>> Student: The me pointer would go away and then that object would get garbage collected because, there's no references to it.

[00:04:26]
>> Alexis Abril: The me pointer would go away, and that object would get garbage collected okay. Okay, any other thoughts, concerns.
>> Alexis Abril: No, this part, good. Was somebody gonna?
>> Student 2: There's still be a reference to it through name.
>> Alexis Abril: There would still be a reference. Okay cuz you're saying even if this is deleted in memory this would still exist.

[00:04:51] That parts true that is a true statement with the if condition on before that. There's a little,
>> Student: No, that's not true. Me would, me is referencing the name object but name does not reference the me object. So the me object if
>> Alexis Abril: It depends. That second variable, name, does.

[00:05:21]
>> Student: That references the name object, but it doesn't actually reference the me object.
>> Alexis Abril: Okay, yeah right.
>> Student: [CROSSTALK] And you know but
>> Alexis Abril: I misunderstood. This will not be removed. The trick is neither will be removed. [CROSSTALK] Delete is only going to actually remove attribute on an existing object not the object itself.

[00:05:52] And me is pointing to an object itself. So this is something where If you really wanted to have the garbage collector remove it. You could say me equals, you know, undefined. And then the garbage collector be like this isn't being used anymore if there's no hooks to it.

[00:06:08] If nothing is needing that has as a reference to that me variable, then the garbage collector will just come along but deleting yourself isn't something you can do. I feel like there's one browser way back in the day that let you do stuff like that.
>> Student: Right, but here's the one other thing, just to be clear.

[00:06:31] When you delete me, it doesn't do anything. The lead actually turns false. So, you can't actually delete a variable, it won't, remove the variable from the call object. And, it will not set it to point to no or undefined or anything like that. And not only, the interesting thing about the lead it does return true or false.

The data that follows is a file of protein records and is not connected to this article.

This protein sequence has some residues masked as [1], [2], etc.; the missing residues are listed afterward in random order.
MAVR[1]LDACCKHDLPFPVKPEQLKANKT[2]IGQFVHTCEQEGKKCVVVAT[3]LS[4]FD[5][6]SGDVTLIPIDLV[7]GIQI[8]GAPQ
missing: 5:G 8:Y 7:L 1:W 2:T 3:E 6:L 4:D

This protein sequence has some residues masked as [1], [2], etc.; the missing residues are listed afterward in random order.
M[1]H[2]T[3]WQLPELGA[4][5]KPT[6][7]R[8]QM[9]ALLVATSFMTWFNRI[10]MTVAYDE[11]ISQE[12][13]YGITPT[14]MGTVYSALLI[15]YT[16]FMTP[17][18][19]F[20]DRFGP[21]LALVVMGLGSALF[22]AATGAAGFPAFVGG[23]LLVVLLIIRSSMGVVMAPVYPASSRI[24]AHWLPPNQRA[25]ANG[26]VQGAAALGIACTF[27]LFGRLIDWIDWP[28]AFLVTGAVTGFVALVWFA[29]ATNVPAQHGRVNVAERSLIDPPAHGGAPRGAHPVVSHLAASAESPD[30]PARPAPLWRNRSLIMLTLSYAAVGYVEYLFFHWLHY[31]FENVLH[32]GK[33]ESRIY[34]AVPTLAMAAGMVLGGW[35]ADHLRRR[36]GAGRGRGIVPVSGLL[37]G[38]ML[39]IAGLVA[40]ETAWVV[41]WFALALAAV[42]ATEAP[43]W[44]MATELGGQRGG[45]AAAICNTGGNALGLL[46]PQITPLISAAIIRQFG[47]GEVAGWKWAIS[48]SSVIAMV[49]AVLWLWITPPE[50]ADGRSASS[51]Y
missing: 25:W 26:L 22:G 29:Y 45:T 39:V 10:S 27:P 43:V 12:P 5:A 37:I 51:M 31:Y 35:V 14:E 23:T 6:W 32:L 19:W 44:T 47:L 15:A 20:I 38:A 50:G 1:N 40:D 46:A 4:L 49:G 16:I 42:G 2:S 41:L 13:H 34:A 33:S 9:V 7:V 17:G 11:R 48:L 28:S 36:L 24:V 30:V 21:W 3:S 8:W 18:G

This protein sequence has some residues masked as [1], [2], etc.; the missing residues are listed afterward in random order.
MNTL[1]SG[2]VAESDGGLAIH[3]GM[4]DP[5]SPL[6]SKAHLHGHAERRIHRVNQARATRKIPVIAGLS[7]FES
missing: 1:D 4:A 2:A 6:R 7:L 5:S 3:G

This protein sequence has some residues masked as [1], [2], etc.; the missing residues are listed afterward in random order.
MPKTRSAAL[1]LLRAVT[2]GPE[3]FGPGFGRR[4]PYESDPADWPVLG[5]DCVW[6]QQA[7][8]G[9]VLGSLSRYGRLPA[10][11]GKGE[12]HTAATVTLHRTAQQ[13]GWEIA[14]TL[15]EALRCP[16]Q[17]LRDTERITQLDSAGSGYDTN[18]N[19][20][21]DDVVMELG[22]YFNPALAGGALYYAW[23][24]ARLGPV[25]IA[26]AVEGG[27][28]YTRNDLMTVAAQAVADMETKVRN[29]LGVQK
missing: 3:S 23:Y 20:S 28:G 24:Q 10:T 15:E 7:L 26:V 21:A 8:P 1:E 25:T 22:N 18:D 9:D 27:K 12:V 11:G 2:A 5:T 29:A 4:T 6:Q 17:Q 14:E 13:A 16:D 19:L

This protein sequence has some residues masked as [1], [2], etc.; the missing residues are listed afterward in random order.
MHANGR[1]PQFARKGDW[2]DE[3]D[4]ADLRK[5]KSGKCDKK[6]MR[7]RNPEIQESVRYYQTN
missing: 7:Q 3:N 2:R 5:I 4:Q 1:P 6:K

[00:06:54] But it only returns true if your syntax is right. If there's a dot operator, really. So the interesting thing, if you did delete me.name here, it would return true. And if you immediately follow that with delete me.name, it would still return true. So the return doesn't tell you if it did delete anything.

[00:07:14] It's could there have been something deleted there? It returns true. Then if you just delete me it returns false. Like I couldn't, this is wrong. You gave me something wrong. That's how delete works it's confusing, I don't know what else to say about that.
>> Alexis Abril: [LAUGH] It's a very special animal a good rule to live by with this is if you're focused on dereferencing attributes of objects of existing objects that's really only what you need to use it for.

[00:07:50] So if you wanted to say delete me.name if you wanted to remove some key from an existing hash and not the hash itself. That's really what you use this stuff for. Does that makes sense?
>> Student 2: So, kind of just to recap if we do delete me, name.first no longer.

[00:08:09]
>> Alexis Abril: Name.first will still exist.
>> Student 2: Okay, okay.
>> Student 3: So, if you do
>> Alexis Abril: That's the really weird part. [LAUGH]
>> Student 3: So, after you delete me if you do me.name you'll get object?
>> Alexis Abril: If for deleting me, yes, yes. You'll still get the object. You'll still get the first object up here, yeah.

[00:08:30]
>> [SOUND]
>> Alexis Abril: Bless you, Is that weird? Who thinks that's weird? I think that's crazy. [LAUGH] So this is one of the weird parts but it's always good to understand because especially if you're building a rich JavaScript application. You're probably going have a need for this keyword to fill, a need for this keyword.

[00:08:47] Be aware of what kind of behaviors that you're gonna get into especially if you're wrapping some kind of condition around. While if it was deleted do this other thing. That's not going to respond the way you think it's going to respond.